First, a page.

Several books on the wartime history of the RAF refer to the detailed part played by RAF Hunsdon, and there is a good description of Hunsdon’s role at http://www.wartime-airfields.com/raf-hunsdon.html . Fred and Vera Hitching (long-time residents of Hunsdon) have written an excellent history which focuses on the impact of the airfield on the village (The Royal Air Force at Hunsdon 1941-1945, Published by The Hunsdon Local History and Preservation Society, 1990. ISBN 0-9506633-1-X) – see details about current publication here. This identifies and describes nine sites around Hunsdon in addition to the main airfield itself, and the (modern) aerial picture shown here indicates where these were – and goes some way to explain the various odd structures (or remains thereof) still visible about the village. Click on the picture for a full-size image. Hunsdon airfield is also recorded by the Airfields of Britain Conservation Trust http://www.abct.org.uk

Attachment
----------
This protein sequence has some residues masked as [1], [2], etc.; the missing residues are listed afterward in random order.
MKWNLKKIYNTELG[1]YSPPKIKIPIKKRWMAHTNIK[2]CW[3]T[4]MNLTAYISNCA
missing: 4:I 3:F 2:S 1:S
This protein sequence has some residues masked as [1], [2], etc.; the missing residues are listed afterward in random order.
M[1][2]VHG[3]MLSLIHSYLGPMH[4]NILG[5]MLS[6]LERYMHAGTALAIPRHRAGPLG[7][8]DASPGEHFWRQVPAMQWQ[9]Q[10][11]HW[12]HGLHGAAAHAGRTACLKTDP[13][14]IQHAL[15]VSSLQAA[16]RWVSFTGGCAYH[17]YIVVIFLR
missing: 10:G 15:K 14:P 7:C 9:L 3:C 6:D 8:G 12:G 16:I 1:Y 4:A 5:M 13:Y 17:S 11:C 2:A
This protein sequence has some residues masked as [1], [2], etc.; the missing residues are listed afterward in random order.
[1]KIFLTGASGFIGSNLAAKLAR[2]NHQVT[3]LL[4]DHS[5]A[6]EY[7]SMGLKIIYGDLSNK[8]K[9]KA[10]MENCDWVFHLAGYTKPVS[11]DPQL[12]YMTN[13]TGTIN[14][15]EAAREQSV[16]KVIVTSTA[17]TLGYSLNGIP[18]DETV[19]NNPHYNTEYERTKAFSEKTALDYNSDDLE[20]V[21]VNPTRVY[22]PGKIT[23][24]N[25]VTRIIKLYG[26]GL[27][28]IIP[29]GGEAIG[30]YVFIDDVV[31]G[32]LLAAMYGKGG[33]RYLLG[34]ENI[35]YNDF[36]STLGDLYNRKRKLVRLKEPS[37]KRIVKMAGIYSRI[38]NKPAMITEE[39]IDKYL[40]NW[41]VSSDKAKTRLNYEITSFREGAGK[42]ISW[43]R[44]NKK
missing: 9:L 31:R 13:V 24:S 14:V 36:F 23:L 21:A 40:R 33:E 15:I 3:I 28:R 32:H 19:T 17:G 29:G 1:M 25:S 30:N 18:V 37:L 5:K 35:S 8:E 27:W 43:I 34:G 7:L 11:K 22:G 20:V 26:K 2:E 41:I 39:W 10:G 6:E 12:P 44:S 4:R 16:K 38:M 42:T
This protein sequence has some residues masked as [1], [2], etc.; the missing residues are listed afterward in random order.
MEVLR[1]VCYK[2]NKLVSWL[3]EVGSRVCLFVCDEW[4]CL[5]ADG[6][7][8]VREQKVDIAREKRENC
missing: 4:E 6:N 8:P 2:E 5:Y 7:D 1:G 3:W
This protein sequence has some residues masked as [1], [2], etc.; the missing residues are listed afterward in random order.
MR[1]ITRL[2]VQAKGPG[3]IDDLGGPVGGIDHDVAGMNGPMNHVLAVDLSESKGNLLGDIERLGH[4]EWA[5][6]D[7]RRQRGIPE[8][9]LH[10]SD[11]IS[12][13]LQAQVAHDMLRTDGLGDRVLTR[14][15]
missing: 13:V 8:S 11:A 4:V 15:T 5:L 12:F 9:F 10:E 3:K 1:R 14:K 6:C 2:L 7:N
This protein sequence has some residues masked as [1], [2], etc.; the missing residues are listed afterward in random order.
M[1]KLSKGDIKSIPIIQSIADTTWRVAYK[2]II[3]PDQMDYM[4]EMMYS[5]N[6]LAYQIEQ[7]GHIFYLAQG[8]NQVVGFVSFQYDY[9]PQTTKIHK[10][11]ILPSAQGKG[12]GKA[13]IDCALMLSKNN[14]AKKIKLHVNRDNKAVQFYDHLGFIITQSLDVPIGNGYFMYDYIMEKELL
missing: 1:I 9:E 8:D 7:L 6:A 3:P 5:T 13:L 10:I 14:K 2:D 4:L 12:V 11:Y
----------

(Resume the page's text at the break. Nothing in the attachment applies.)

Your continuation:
In recent years there have been a number of initiatives to ensure the history of RAF Hunsdon, and of the service given by the airmen and airwomen who were stationed there, should be remembered. In November 1995, a Mr F L Jones of Hoddesdon wrote to the Parish Council to suggest that a memorial in the form of a rustic bench should be erected in the Village, to commemorate, in his words, the Royal Canadian Air Force personnel who served at RAF Hunsdon during World War II. After discussion, the Parish Council felt that the matter should be left in abeyance since a number of commemorative benches in the Village had been vandalised, and it was likely that another bench would suffer the same fate.